While the month of October is often met with pink galore for Breast Cancer Awareness Month, the reality for the millions of women affected by the disease is far from pretty.
In 2014, there were more than 2.8 million women with a history of breast cancer in the United States alone, according to BreastCancer.org. But for African-American women, the cancer is far more deadly.
Though white women are slightly more likely to develop breast cancer than Black women, it is far more common among women of color under 45. Not to mention, African-American women are more likely to die of breast cancer. A recent analysis of breast cancer mortality trends in 41 cities in the U.S. found that Black women are about 40 percent more likely to die to be exact.
So why is it that African-American are most susceptible to breast cancer?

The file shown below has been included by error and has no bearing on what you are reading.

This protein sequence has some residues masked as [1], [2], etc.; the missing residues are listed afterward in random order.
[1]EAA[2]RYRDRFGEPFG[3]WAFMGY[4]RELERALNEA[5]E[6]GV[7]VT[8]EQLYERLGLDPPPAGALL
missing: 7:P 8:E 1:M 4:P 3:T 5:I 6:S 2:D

Researchers say the racial divide is a result of African-American women having less access to screening, lower-quality screening, less access to treatment and lower-quality treatment.
However, experts are quick to dispel the belief that Black women are more at risk because of genetic differences from non-Black women. In fact, not even family history is an accurate way to make sense of one’s susceptibility to the disease. About 85 percent of breast cancers occur in women who have no family history of breast cancer.
Unfortunately the numbers don’t lie: about 1 in 8 U.S. women will develop invasive breast cancer over the course of her lifetime. But that doesn’t mean you can’t do anything about it. Early detection is literally life saving.
Regularly checking your breast for lumps, and getting mammograms is key. You can also try to minimize risk factors such as controlling your weight, healthy dieting, exercising, drinking and smoking less, among other things.
So while you’re flaunting pink ribbon and fashionable accessories, be sure to spread word. Let’s build a community of support and awareness so that less of our beautiful women of color are losing the battle against breast cancer.
For more information on Breast Cancer Awareness visit BreastCancer.org.
(Photos from left: Pink Ribbon International, Ranplett/Getty Images)